The biblical Tree of Knowledge of Good and Evil implies that knowledge, of itself, is morally neutral. Most would agree with that assertion. For millennia religious establishments dominated world culture while science and great thinkers took a back seat. Thats not to say there was no technological advancement. The Egyptians were brilliant engineers and had very advanced medical knowledge. The Romans advanced building techniques and sanitation systems, their still-standing aqueducts testify to their ingenuity.
A terrible dark side of knowledge is how it is utilized in a destructive manner. Man excels in creating fantastic ways to kill and destroy. Leonardo Da Vinci was perhaps the most brilliant man of his time, his insight was centuries ahead of his peers, but he also included designs of horrible war machines in his repertoire which he sold. He did this, of course, to support himself and open resources, but he did so also to keep authorities off his back as some of his research was questionable according to the church.
Maybe this was what God was really afraid would happen.
Science Enters The Stage
But not even religion can stop our curious minds. We still ask the same questions, seek the same answers. It’s strange, however, that science’s big break didn’t begin on Earth, but among the stars.
The stars, planets, and other heavenly bodies were studied for ages. Time and the seasons were effectively measured by observations of these objects. Suddenly the heavens were brought closer to the Earth with the invention of the telescope in 1608 by Hans Lippershey and refined by later astronomers like Galileo, Keppler, and Huygens. They observed that not all points of light were stars, but in fact, other planets, each with complex motions of their own. Great efforts were taken by the church to keep this new information Earth-centered, although evidence was increasingly demonstrating otherwise.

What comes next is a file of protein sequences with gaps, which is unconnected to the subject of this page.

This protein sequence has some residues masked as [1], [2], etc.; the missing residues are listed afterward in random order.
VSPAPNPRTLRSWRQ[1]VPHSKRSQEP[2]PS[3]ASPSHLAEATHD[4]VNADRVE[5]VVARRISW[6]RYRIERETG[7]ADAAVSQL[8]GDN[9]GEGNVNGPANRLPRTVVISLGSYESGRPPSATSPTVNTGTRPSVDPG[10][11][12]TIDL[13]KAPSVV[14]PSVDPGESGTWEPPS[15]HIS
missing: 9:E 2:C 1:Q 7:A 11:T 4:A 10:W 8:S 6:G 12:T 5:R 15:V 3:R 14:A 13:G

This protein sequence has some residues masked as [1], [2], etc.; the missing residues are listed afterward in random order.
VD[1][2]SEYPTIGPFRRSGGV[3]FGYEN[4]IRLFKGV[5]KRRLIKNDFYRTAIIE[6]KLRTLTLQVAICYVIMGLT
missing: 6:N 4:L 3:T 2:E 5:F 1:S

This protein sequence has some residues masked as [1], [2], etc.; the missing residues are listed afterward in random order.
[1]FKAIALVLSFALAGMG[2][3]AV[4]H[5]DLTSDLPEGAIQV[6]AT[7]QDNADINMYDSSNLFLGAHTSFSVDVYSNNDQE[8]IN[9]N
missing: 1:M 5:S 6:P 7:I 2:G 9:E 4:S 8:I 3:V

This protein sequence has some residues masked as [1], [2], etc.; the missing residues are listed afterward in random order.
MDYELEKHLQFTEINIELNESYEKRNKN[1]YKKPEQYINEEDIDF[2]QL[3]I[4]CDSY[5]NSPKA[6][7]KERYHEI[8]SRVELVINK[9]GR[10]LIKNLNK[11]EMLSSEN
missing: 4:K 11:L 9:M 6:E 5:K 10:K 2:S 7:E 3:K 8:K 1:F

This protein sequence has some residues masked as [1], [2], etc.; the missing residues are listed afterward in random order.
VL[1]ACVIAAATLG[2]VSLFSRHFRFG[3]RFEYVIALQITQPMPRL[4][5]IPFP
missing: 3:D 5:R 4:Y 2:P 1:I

Nicholas Copernicus challenged the Earth-centered theory of the universe that had dominated thinking for ages with his publishing of On the Revolutions of the Celestial Spheres in 1543. Johannes Keppler’s Laws of Planetary Motion refined Copernicus’ theory, and together with Isaac Newton’s Laws of Motion and Laws of Universal Gravitation formed the basis of all modern astronomy.
Perhaps the most influential scientist of all time was Sir Isaac Newton (1642-1727.) His works in mechanics, mathematics, and optics opened the doors to modern sciences and gave insight to the Industrial Revolution to come. Yet, more were to come.
An age of discovery and invention accompanied the industrial revolution. Great machines were created and new energies harnessed to promote the well-being of humanity, and this time they found a willing populace.
The nineteenth century saw unparalleled discovery and invention. Steel to build greater buildings, galvanized rubber, the first practical battery, and usable electricity became reality. The electric lightbulb promised an end to darkness. The telegraph and telephone opened new doors in communications. The first vaccines emerged and medicine began to arise from the dark ages. The camera was documenting history in a way never before captured. The sciences advanced in great leaps, from astronomy to physics to chemistry and biology. New tools that made life easier and safer appeared to ready societies.
A many great scientists (the term, scientist, was first used in 1833) assumed their places in history as science became a profession. Louis Pasteur and the rabies vaccine, as well as pasteurization, opened the door to modern medicine. Michael Faraday introduced the first electric motor. Samuel Morse revolutionized communications with the telegraph, and Alexander Bell introduced the future of communication with the telephone. Charles Darwin shook up the religious community with his Origin of Species and the theory of evolution. Of course, you cannot forget Thomas Edison with the light bulb and so much more. The future was waiting.
There were many more notable scientists and inventors in the nineteenth century. However, there were others that would lead the way into the next century. Someone in the patent office once quipped, “All that can be invented, has been invented.” He was wrong on a scale nobody could imagine.
As the twentieth century loomed, science was poised to take center stage and challenge the established religious mentality. The battle was about to begin.
Next: Science Comes of Age, and War Begins